He had to make sure he controled his temper as well. Nothing would be gained if he stormed off over this. "I don't see why that should make a difference if we love each other."
"It makes a difference to me."
"I'm sorry, Mr. Ingalls. As much as I want to gain your respect, it doesn't matter to me if my being ten years older than Laura bothers you." He swallowed away the lump in his throat. "I love her."
The door to the schoolhouse closed and Charles sighed. Almanzo was sure he wanted to continue their conversation, but their place was inside with their loved ones.
"We'll talk more about this later," said Charles. "I think they're just about ready to start."
Almanzo and Charles took seats on opposite sides of the room. Laura could tell by their tense faces that neither man was happy. Pa glanced over at Almanzo as Eliza Jane called the room to order. She wondered what he was thinking about. Had Almanzo told him that he didn't want to wait to get married? She hoped not. That was a conversation that she should be part of. It was her life they were talking about after all.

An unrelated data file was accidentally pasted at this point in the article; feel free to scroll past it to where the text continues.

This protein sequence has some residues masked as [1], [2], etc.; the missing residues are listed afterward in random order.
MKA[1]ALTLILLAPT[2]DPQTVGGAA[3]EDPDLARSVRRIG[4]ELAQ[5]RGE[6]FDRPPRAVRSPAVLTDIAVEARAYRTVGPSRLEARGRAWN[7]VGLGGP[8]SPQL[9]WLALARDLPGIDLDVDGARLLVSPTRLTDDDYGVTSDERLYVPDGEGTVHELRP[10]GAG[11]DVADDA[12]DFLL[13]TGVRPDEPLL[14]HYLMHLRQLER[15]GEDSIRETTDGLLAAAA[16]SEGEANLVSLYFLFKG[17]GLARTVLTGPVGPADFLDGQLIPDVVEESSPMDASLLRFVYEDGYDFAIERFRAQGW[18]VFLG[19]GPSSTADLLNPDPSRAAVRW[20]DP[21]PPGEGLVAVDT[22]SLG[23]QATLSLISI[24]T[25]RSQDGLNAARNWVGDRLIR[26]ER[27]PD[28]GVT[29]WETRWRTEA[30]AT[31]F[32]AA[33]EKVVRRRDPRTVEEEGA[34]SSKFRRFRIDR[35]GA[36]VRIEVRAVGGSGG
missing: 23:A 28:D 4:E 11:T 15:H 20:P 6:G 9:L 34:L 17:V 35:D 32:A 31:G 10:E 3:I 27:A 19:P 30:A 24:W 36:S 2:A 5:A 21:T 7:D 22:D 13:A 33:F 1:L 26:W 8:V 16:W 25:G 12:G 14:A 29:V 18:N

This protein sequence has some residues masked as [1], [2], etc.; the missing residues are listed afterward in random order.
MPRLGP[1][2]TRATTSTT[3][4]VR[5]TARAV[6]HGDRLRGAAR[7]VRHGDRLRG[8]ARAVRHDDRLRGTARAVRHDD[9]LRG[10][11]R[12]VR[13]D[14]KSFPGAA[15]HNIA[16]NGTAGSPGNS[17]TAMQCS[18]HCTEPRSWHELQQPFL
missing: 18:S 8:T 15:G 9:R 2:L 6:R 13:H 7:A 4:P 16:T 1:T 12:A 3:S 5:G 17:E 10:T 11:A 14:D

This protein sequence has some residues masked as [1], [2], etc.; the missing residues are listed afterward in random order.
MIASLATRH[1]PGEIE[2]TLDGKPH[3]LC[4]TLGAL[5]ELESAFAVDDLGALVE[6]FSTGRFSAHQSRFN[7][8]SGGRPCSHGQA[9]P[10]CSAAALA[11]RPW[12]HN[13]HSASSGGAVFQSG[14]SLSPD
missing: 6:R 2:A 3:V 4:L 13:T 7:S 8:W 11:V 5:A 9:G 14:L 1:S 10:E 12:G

After the literary meeting, Almanzo drove Laura home. They drove in silence. Almanzo looking very much in thought. He pulled Barnum to a stop in front of the Ingalls' farm.
"Thanks for the ride, Manly," said Laura.
"My pleasure, Beth." He smiled, but it wasn't the kind of smile that melted her heart. It was more like a "don't worry, it will be all right" kind of smile that you give someone even though you don't know if that's true.
He leaned closer and whispered, "I love you."
"I love you too." She kissed his cheek and them hopped out of the buggy. She could have waited for him to help her out, but it was better this way. Let him have some time to think.